Overlocker weirdism

So one thing about overlockers is that most of them come with a feature called differential feed. This lets you vary the ratio between the rate at which fabric is fed in and out of the area under the presser foot and needles. It is supposed to be a magical fix for tricky fabrics where seams won’t lie flat. If the seam is stretching out you make the inward feed faster than the outward feed, and if it gathers or puckers you make it slower.

This sounds great in theory and you can find loads of blog posts explaining it. It’s also what my machine’s manual suggests to do to correct stretched or gathered seams. But it never really works for me. I can see a small difference when I adjust the feed, but I often find I get gathered edges on lightweight fabric even with the differential feed down at the minimum. This sample is a case in point: three thread overlock seam finish on a lightweight fabric with the differential feed at 0.7 and everything else at the default settings. Awful.

Puckered overlocker edge

The problem seems to come from the needle thread; the loopers look fine. Reduce the needle thread tension, and suddenly all is well.

Flat overlocker edge

Does this happen to anyone else or is it just that my machine has overenthusiastic tension?

19 thoughts on “Overlocker weirdism

  1. I haven’t really fiddled with my differential feed. Most tension problems I have had, have come from the needle tension and just tweeking that seems to solve any problems.

  2. What make and model is your overlocker. Just about to purchase one and not sure which to get. Any advice?

    1. Hi Lynne, mine is a Frister and Rossman Knitlock 2-3-4-DP. It’s the only overlocker I have ever used so I can’t say how it compares to others, but it does everything I want for garment sewing right now (and quite a lot I don’t: I’ve never felt the need to use the two thread overlock feature) and it’s never gone wrong. It took me a while to learn how to thread it reliably but it isn’t difficult, just took a bit of practice and patience. Good luck with your search!

  3. My overlocker has settings for the differential feed, but also for the thread tension to use with different kinds of fabric. The differential feed is always the last thing I change.

  4. It may just be that finer fabrics need less tension – that’s normal. Fine fabric has less structure to hold the stitches apart, so the fabric will collapse between stitches if the tension is too high.

    That said it’s worth checking if its consistently like this – if you pull everything out (including loopers) and rethread from scratch, does it behave the same. Also check that the needle thread rolling off the cone freely and isn’t snagging anywhere. If you pull on the needle threads by hand, do they seem to be running through ok.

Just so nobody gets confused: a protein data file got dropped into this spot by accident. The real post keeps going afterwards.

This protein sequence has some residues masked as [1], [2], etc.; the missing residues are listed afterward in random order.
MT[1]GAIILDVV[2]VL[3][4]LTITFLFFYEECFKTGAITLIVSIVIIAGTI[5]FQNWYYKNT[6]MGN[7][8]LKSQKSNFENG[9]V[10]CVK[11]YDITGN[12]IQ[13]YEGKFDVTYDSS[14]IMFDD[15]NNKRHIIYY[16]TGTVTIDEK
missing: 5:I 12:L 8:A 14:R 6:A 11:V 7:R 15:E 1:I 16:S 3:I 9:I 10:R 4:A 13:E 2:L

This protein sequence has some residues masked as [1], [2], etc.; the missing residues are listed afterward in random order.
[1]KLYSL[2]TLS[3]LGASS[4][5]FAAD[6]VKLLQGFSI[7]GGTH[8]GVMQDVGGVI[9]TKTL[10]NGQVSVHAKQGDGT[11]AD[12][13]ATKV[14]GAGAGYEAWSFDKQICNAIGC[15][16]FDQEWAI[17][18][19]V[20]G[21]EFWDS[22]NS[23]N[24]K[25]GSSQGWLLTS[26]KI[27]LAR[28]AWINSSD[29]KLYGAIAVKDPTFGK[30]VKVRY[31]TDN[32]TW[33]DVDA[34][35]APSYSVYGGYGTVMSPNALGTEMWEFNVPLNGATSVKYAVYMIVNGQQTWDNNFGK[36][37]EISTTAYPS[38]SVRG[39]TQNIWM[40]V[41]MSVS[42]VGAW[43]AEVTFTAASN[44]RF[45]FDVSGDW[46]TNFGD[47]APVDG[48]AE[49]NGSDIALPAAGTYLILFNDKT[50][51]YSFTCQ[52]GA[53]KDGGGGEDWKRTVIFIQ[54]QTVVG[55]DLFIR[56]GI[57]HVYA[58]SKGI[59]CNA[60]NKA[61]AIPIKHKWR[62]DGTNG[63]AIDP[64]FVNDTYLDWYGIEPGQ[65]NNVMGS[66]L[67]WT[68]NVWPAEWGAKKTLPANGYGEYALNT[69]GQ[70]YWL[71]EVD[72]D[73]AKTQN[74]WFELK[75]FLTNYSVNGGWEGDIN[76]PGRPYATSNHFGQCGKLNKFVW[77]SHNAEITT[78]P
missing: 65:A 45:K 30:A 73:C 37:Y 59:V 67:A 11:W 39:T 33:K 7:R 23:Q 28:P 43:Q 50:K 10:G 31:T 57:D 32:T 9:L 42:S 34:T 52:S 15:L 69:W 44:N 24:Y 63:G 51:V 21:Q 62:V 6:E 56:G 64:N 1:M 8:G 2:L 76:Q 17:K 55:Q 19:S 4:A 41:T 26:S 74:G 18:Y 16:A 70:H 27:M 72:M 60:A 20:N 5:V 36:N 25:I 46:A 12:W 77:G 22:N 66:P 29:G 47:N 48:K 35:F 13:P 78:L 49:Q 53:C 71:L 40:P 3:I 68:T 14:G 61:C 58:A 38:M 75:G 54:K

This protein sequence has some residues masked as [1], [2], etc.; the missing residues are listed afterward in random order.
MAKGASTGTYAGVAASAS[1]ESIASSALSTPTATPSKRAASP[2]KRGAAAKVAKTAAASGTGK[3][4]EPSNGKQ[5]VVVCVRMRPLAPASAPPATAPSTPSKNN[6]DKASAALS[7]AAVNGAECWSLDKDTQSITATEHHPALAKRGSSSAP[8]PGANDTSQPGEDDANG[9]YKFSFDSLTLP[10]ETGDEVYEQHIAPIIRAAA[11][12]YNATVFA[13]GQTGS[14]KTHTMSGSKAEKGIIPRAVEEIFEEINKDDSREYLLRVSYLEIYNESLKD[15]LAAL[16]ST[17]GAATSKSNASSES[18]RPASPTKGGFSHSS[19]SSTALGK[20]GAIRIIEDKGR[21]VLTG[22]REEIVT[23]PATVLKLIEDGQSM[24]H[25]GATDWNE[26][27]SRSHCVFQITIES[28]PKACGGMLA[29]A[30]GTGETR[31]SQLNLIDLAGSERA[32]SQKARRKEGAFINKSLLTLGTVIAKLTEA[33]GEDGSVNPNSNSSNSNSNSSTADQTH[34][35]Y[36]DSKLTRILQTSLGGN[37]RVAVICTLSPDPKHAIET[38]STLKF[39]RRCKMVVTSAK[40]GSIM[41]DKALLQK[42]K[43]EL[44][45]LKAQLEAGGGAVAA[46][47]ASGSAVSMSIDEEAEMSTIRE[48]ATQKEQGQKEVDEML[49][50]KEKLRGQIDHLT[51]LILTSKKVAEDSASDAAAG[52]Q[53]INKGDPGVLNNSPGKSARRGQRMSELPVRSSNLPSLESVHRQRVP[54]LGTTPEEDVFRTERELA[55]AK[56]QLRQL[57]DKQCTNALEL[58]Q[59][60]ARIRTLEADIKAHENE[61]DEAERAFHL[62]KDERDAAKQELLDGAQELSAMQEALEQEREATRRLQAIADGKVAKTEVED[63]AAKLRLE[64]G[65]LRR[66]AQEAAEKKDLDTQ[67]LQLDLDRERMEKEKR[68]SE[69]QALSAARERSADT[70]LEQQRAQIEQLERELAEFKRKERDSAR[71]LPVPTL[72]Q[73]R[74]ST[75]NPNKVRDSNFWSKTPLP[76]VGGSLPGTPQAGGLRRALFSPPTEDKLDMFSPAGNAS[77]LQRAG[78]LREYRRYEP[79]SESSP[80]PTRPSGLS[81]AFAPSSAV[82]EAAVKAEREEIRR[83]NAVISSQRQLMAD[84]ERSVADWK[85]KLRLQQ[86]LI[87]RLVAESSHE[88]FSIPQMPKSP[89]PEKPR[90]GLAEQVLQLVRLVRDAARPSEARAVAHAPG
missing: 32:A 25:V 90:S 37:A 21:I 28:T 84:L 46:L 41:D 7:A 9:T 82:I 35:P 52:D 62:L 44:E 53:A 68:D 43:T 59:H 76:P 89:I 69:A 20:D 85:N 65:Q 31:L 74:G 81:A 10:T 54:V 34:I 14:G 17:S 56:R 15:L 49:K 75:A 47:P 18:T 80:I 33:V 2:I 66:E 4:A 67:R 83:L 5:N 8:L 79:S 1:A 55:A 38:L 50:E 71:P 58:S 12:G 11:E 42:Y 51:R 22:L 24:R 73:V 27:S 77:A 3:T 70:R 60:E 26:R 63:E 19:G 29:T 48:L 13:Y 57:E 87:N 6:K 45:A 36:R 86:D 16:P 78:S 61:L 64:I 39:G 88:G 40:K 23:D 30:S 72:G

I haven’t used my overlocker for a while, but from memory differential feed would give more of an even gathered effect, than the puckering you’ve got there. I only use it on knits to prevent the seams going wavy. It makes a huge difference there.

  5. Oh how interesting… I have definitely had the same sort of tension issues, and normally adjust my differential feed to either the lowest (0.6) or 2nd lowest (0.8) setting. In fact I can only remember one occasion where the default (1.0 or “normal”) setting to be right for my fabric. I’ve never even thought of adjusting the needle thread tension though – I will have to look into it!

  6. I’ve seen this issue as well. I’ve also discovered that sometimes adjusting the presser foot pressure helps as well, especially on especially thick/thin/stretchy fabrics. The differential feed dial definitely doesn’t fix everything.

  7. Still learning how to use my serger, but have noticed this. I found tweaking tension works for me most of the time. Haven’t tried a super light weight fabric yet.

  8. I have had puckering at the bottom of the side seam on 2 knit dresses recently and I was not able to solve the problem despite unpicking and playing with the diff feed on my Elna 745 (not a cheap overlocker). Now I wonder if needle tension may have been the issue and the long side seams exentuated the problem compared to the other seams. I don’t usually need to play with the tensions on my overlocker to get a balanced stitch. However, I never considered tension with respect to puckering – I’d just always alter the differential feed with mixed results. Thanks for this info I’ll be sure to try it next time I encounter a problem. PS love your blog and unique style.

  9. May I offer this link to a YouTube video? I found it very informative and I hope that you will find it helpful. There may even a be a specific video for your machine, too.

    Kind regards,


    1. Thanks Clare, that was interesting! I don’t have air threading on mine and I’d always wondered what it looked like. They do also have a video specifically for my model.

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